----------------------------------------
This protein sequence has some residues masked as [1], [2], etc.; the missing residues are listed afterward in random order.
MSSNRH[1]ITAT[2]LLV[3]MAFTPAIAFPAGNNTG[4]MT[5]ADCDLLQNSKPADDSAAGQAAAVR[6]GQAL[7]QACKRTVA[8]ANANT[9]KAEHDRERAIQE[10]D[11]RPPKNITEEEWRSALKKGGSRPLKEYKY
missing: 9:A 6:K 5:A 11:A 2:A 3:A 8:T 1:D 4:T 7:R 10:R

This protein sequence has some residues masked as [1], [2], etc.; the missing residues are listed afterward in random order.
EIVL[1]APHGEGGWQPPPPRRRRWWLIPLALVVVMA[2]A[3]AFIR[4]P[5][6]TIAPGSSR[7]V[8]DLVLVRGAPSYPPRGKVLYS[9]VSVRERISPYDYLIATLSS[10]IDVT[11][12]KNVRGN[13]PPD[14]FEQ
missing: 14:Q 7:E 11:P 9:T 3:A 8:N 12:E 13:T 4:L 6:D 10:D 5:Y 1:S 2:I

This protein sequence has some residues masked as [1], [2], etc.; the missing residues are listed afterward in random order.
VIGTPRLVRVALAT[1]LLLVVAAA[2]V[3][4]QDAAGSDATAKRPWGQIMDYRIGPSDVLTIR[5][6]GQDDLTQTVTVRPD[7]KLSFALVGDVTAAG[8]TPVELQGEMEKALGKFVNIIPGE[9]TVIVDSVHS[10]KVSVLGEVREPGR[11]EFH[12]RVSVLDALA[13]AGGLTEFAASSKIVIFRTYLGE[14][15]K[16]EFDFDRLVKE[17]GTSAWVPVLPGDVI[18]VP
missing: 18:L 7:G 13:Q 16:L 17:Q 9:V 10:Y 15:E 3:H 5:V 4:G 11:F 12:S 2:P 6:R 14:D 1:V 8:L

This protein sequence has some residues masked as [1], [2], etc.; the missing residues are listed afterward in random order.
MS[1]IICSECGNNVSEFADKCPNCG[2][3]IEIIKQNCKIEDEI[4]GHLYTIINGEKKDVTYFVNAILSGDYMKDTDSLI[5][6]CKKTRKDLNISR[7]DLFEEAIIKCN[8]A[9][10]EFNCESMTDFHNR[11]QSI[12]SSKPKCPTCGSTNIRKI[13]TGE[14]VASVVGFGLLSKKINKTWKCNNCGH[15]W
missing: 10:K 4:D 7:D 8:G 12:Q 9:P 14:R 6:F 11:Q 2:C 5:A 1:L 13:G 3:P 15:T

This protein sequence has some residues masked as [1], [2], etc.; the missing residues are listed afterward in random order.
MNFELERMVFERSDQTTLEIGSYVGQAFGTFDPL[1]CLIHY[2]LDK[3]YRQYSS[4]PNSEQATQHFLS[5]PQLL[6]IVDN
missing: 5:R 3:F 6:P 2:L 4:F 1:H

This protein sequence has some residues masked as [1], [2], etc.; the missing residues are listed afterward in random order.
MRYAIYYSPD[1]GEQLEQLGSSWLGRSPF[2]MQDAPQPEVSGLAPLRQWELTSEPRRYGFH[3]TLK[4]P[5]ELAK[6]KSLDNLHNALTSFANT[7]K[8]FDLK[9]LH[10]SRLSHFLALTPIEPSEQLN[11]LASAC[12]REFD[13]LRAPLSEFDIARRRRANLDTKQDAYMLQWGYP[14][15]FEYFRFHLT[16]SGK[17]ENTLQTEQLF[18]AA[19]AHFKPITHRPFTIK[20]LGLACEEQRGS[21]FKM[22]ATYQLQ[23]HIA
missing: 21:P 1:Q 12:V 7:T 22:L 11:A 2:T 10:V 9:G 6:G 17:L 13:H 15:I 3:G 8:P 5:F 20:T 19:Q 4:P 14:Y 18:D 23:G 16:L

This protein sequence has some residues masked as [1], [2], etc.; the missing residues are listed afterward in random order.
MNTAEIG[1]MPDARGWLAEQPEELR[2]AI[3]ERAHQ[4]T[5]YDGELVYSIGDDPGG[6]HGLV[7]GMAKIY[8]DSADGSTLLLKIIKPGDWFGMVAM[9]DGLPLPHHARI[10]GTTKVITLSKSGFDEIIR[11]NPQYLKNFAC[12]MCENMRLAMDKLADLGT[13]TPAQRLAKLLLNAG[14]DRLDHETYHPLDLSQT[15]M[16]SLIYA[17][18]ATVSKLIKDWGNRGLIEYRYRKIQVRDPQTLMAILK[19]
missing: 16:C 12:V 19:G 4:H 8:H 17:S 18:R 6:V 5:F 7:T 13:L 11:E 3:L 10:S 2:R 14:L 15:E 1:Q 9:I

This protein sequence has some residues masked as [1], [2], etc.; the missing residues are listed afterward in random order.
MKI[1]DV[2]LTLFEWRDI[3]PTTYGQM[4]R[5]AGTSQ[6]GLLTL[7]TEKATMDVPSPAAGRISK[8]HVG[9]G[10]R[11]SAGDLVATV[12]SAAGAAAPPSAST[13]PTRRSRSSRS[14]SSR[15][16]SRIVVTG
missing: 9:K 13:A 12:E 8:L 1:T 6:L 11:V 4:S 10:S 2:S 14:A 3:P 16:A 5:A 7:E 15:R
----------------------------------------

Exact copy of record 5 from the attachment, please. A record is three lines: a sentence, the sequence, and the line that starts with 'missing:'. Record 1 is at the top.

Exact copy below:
This protein sequence has some residues masked as [1], [2], etc.; the missing residues are listed afterward in random order.
MNFELERMVFERSDQTTLEIGSYVGQAFGTFDPL[1]CLIHY[2]LDK[3]YRQYSS[4]PNSEQATQHFLS[5]PQLL[6]IVDN
missing: 5:R 3:F 6:P 2:L 4:F 1:H